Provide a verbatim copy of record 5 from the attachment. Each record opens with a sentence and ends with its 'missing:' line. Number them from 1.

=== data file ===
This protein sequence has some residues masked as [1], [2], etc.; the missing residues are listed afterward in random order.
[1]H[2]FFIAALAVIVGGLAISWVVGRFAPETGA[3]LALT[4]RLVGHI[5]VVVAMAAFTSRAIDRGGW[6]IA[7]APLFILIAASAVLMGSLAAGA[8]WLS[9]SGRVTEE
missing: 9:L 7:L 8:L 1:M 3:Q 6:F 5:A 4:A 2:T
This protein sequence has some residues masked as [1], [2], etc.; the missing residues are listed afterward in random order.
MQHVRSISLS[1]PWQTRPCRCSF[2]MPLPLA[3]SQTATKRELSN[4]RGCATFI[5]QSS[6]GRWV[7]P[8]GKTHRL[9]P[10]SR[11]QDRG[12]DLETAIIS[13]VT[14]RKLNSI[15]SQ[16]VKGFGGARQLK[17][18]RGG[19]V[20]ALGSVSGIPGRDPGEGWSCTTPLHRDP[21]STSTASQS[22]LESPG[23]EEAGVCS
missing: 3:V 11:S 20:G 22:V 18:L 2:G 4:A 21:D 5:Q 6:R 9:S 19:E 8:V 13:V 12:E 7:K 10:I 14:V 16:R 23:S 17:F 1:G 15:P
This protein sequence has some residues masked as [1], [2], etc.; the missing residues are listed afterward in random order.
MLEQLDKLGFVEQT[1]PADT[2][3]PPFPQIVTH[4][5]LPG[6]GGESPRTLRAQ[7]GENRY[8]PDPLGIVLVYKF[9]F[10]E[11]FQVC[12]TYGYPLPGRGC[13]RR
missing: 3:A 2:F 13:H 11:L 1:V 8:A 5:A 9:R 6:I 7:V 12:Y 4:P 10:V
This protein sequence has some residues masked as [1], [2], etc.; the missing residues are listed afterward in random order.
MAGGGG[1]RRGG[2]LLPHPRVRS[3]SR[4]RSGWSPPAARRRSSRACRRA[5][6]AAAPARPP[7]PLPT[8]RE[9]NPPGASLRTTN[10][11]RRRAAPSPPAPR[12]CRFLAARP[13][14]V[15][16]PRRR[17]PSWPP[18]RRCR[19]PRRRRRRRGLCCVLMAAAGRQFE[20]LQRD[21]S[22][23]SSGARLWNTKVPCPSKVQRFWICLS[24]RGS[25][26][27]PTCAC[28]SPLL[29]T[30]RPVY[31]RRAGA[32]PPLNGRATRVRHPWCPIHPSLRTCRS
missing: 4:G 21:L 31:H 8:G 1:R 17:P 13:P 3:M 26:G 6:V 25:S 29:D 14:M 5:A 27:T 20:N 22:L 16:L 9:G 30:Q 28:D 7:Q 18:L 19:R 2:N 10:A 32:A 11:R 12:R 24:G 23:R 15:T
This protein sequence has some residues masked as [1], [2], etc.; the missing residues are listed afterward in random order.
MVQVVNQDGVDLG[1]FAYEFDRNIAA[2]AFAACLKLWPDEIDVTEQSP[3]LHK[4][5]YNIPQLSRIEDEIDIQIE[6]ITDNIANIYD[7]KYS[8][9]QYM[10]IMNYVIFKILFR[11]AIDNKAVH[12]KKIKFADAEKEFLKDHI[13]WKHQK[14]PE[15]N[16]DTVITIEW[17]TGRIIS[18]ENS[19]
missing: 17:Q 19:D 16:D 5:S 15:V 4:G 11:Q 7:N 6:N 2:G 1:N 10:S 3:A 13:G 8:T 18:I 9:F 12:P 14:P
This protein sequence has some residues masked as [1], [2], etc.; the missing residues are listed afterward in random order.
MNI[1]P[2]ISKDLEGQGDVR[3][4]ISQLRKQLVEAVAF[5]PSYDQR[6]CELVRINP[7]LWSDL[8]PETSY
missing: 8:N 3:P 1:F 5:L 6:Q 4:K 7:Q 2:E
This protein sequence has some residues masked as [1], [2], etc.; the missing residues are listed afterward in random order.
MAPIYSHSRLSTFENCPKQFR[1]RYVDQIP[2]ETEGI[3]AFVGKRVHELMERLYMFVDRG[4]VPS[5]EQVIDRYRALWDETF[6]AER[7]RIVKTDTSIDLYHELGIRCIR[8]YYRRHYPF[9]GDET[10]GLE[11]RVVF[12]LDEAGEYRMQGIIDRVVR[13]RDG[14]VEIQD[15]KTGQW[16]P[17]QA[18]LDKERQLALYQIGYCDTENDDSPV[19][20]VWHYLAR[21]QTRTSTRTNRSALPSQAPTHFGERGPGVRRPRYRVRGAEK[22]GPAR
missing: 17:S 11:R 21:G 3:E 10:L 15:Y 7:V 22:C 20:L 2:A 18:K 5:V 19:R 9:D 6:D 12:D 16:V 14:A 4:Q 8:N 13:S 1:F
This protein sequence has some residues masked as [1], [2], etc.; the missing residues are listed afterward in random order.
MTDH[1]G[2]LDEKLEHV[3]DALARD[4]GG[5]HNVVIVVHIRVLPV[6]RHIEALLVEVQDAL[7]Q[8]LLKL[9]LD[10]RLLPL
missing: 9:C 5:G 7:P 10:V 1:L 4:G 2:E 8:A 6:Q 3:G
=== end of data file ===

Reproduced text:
This protein sequence has some residues masked as [1], [2], etc.; the missing residues are listed afterward in random order.
MVQVVNQDGVDLG[1]FAYEFDRNIAA[2]AFAACLKLWPDEIDVTEQSP[3]LHK[4][5]YNIPQLSRIEDEIDIQIE[6]ITDNIANIYD[7]KYS[8][9]QYM[10]IMNYVIFKILFR[11]AIDNKAVH[12]KKIKFADAEKEFLKDHI[13]WKHQK[14]PE[15]N[16]DTVITIEW[17]TGRIIS[18]ENS[19]
missing: 17:Q 19:D 16:D 5:S 15:V 4:G 11:Q 7:N 6:N 2:G 1:N 10:S 3:A 13:G 8:T 18:I 9:F 12:P 14:P